Physical Care Philosopy

When you come to Herds of Hooves, there a few things you will NOT see....

Grass! But horses "need" grass, right? Not necessarily! Lush pastures are like sitting at a huge buffet of high-calorie desserts-- no movement required to overeat! Our entire facility is set up as a "grass free" zone with pastures that have had grass removed and been cut into a chute-type system where horses are pushed round and round the perimeter of the fence through herd dynamics from pile of hay to pile of hay. With this set up, we can provide strict dietary management to horses who are insulin-resistant, such as some Cushings horses and laminitic horses, or just those who are "easy keepers." Further, all of our horses are fed twice a day, so vitamin and medicinal supplements are easy to provide.

Sugary feed or treats! Again, in our attempt to manage our horses in the most natural way possible, we seek to minimize processed sugar in our concentrates. Instead, things like low starch concentrate, alfalfa, and vegetable oil are preferred feeding choices. No "hot," hyper horses found here! Further, we are a treat-free facility. We have found that the best reward in training is rest and a gentle rub-- and we don't have to worry about these leading to unsafe or rude behaviors. True, some horses are naturally more polite than others, but this is just one more way to mimic natural horse behavior... respect, rest, and accepted membership into the herd are the natural rewards of the horse and the rewards found here.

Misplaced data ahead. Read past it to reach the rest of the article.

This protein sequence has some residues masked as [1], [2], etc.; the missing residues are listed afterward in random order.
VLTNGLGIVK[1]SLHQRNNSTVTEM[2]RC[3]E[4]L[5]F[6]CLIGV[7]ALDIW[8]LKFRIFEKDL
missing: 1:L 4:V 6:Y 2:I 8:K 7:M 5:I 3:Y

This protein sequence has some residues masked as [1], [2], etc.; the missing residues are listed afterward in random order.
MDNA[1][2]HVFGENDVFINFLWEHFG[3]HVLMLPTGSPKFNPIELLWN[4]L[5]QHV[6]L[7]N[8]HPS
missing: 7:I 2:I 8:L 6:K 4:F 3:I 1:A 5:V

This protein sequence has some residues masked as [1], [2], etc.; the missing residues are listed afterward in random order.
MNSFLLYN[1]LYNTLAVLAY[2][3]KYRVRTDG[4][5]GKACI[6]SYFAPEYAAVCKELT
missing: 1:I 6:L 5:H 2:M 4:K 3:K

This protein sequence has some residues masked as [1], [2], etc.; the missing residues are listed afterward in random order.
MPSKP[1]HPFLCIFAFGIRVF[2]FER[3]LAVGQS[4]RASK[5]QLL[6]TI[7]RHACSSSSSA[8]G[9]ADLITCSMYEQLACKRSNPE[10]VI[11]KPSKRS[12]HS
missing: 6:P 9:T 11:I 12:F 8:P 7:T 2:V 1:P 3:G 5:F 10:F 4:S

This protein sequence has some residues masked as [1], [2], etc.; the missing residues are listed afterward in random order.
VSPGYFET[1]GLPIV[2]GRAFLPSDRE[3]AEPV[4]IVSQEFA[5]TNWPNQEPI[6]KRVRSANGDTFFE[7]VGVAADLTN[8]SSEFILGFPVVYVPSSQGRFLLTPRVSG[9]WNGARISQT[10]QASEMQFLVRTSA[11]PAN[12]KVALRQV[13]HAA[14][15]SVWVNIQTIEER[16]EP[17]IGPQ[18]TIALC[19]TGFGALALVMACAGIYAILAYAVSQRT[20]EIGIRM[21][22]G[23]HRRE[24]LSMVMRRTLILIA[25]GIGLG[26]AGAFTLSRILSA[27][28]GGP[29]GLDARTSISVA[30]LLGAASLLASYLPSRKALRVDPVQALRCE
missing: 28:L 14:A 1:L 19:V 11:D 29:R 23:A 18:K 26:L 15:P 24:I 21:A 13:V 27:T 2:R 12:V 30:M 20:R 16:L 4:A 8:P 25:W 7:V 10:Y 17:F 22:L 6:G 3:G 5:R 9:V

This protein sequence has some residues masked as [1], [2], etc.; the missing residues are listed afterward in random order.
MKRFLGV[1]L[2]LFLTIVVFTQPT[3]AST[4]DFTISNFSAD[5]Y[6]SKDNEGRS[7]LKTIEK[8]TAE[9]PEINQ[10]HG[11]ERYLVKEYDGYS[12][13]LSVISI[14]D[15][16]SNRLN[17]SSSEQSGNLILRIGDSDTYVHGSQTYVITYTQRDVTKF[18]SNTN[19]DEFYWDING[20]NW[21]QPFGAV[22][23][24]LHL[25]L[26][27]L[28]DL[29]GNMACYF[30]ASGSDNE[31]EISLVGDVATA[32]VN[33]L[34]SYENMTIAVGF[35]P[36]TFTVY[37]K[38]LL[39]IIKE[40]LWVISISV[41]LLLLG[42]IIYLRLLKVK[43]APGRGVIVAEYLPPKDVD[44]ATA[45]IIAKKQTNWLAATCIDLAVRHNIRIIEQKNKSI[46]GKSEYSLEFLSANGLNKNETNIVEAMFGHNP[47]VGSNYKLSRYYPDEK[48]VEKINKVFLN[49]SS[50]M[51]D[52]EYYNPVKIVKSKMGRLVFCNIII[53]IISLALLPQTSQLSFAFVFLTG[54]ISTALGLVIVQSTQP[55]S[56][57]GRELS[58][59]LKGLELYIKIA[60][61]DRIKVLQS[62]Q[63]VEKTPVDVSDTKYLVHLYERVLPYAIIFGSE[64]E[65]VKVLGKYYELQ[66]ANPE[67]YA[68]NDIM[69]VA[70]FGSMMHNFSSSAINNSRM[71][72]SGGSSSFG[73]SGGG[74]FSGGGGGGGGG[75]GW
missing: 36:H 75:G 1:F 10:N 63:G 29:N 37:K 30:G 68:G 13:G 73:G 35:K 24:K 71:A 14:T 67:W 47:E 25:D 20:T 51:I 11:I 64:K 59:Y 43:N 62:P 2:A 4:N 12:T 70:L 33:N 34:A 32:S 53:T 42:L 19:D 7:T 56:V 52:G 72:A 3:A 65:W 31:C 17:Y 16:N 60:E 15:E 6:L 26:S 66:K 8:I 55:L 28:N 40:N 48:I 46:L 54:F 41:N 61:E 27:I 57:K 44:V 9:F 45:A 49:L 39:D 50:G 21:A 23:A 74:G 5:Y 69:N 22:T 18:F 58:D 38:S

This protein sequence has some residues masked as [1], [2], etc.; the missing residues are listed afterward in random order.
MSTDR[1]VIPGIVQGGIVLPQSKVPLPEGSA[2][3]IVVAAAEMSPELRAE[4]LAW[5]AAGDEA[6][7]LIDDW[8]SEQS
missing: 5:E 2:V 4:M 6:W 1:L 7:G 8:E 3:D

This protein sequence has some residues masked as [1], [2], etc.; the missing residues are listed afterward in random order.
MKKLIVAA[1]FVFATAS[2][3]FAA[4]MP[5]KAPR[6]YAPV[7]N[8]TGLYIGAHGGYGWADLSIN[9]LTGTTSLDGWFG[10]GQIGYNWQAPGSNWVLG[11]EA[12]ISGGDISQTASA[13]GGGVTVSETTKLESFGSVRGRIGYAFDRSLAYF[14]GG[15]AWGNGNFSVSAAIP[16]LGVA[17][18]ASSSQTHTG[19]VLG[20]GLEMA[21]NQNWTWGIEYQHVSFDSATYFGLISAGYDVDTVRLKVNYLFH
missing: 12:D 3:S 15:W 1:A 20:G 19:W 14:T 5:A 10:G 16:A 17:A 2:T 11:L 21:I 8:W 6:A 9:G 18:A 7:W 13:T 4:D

Metal shoes! The need for shoes is a hot debate in many circles, but we have found that trimming which mimics the way a natural hoof in the wild wears is the most balanced, comfortable choice for our horses and leads to long-term hoof health... you will find minimal cases of thrush, wide and useful frogs, and rock hard soles and hoof walls out here in the red dirt. When horses in transition to a barefoot lifestyle need some extra "support," we turn to hoof boots. There are numerous options available out there for countless applications and we've never been unable to find the right boot for a particular hoof. Feel free to visit our links page if you'd like to locate a Natural Hoofcare Practitioner or to search for hoof boots of your own.

Horses standing in stalls!
Horses need interaction. They need to touch each other and interact in ways only horses do. They need to stretch, run, and move. They need to laze in the sun, roll in the mud, and doze in the summer rain. Stereotypies and many negative or repetitive horse behaviors come from too much pent up energy and no outlet, such that occurs in horses kept inside too often. We do have stalls, each assigned to a particular horse, but they are only used for feeding, in the case of illness, or for a brief overnight stay during icy wet weather. Otherwise, you will see wooly, muddy, HAPPY horses roaming about outside.